You can also use a broom with an extended handle to give your concrete surface some texture. Texture prevents the driveway from becoming slippery.
Let it Dry
Allow at least six hours before you walk on the driveway and more than 24 hours before driving on it. To be safe, we recommend leaving your driveway as is for 48 hours for everything to settle properly.
Frequently Asked Questions
Driveway crack repairs should be done when you’re expecting a string of dry, warm days. Ideally, the temperature should be between 55 degrees and 90 degrees Fahrenheit to achieve the desired results. Fall or springtime comes with such moderate temperature levels.
Professional driveway sealing costs around $305 on average, with the typical price ranging from $176 to $444. By contrast, the cost of DIY driveway sealing can range from $15 to $160 mainly to buy the sealer and repair materials.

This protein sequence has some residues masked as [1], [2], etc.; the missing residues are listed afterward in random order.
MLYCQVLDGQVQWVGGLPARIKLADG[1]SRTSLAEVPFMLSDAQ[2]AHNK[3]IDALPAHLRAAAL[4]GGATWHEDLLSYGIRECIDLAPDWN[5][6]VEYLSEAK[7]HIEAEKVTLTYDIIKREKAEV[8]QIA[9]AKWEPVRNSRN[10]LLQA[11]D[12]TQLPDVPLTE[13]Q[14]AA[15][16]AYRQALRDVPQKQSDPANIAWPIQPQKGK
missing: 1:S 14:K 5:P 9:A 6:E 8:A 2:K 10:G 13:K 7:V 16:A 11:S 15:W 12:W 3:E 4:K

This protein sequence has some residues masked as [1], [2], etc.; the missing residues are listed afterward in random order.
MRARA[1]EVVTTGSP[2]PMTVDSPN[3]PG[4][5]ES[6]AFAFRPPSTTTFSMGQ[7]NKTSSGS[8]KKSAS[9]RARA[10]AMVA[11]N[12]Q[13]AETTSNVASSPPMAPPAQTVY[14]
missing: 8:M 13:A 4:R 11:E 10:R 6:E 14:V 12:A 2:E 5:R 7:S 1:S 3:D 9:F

Here are a few signs that will tell you it is time to replace your driveway:
• If you’re starting to see multiple deep cracks.
• You’re experiencing drainage problems such as pooling in sunken parts of the driveway.
• You see potholes in the driveway.
• Your driveway is older than 30 years.
When it’s time, expect to pay around $1,885 to $6,475or $6 to $16 per square foot to install a new concrete driveway.
It isn’t unusual to find cracks in your driveway. An average asphalt driveway lasts for 20 to 25 years, whereas a concrete driveway may be good for more than 30 years. You can even extend the life of your driveway by fixing minor cracks when you see them with the help of this guide. If you can’t make the time or don’t feel like getting your hands dirty, you can always call a home improvement pro for the job.
Main Image Credit: Famartin / Wikimedia Commons / CC BY-SA 4.0